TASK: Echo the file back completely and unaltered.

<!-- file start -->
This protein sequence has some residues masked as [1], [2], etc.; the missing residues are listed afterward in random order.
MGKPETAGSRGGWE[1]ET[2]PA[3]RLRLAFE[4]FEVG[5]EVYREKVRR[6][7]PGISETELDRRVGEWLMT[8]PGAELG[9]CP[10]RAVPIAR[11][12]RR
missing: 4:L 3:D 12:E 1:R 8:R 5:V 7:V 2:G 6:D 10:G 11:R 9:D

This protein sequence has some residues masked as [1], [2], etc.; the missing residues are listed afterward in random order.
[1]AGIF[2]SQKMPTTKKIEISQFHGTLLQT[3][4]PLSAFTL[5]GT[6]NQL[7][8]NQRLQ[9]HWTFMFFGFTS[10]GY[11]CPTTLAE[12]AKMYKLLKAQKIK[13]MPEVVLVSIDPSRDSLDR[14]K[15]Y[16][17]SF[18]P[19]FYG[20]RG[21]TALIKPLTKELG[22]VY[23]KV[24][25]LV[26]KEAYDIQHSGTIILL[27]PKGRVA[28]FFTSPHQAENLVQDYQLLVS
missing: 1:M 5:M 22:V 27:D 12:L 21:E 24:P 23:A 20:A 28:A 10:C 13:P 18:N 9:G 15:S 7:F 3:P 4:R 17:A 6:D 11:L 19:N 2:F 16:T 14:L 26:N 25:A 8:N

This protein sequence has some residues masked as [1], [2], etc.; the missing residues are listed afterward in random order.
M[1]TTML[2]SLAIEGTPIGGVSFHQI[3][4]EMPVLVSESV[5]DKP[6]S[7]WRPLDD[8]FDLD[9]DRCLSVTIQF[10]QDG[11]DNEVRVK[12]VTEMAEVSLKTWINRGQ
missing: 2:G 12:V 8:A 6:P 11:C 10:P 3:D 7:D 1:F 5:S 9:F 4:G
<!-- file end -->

This protein sequence has some residues masked as [1], [2], etc.; the missing residues are listed afterward in random order.
MGKPETAGSRGGWE[1]ET[2]PA[3]RLRLAFE[4]FEVG[5]EVYREKVRR[6][7]PGISETELDRRVGEWLMT[8]PGAELG[9]CP[10]RAVPIAR[11][12]RR
missing: 4:L 3:D 12:E 1:R 8:R 5:V 7:V 2:G 6:D 10:G 11:R 9:D

This protein sequence has some residues masked as [1], [2], etc.; the missing residues are listed afterward in random order.
[1]AGIF[2]SQKMPTTKKIEISQFHGTLLQT[3][4]PLSAFTL[5]GT[6]NQL[7][8]NQRLQ[9]HWTFMFFGFTS[10]GY[11]CPTTLAE[12]AKMYKLLKAQKIK[13]MPEVVLVSIDPSRDSLDR[14]K[15]Y[16][17]SF[18]P[19]FYG[20]RG[21]TALIKPLTKELG[22]VY[23]KV[24][25]LV[26]KEAYDIQHSGTIILL[27]PKGRVA[28]FFTSPHQAENLVQDYQLLVS
missing: 1:M 5:M 22:V 27:D 12:L 21:E 24:P 23:A 20:A 28:A 10:C 13:P 18:N 9:G 15:S 7:F 3:P 4:R 17:A 6:D 11:L 19:N 2:F 16:T 14:L 26:N 25:A 8:N

This protein sequence has some residues masked as [1], [2], etc.; the missing residues are listed afterward in random order.
M[1]TTML[2]SLAIEGTPIGGVSFHQI[3][4]EMPVLVSESV[5]DKP[6]S[7]WRPLDD[8]FDLD[9]DRCLSVTIQF[10]QDG[11]DNEVRVK[12]VTEMAEVSLKTWINRGQ
missing: 2:G 12:V 8:A 6:P 11:C 10:P 3:D 7:D 1:F 5:S 9:F 4:G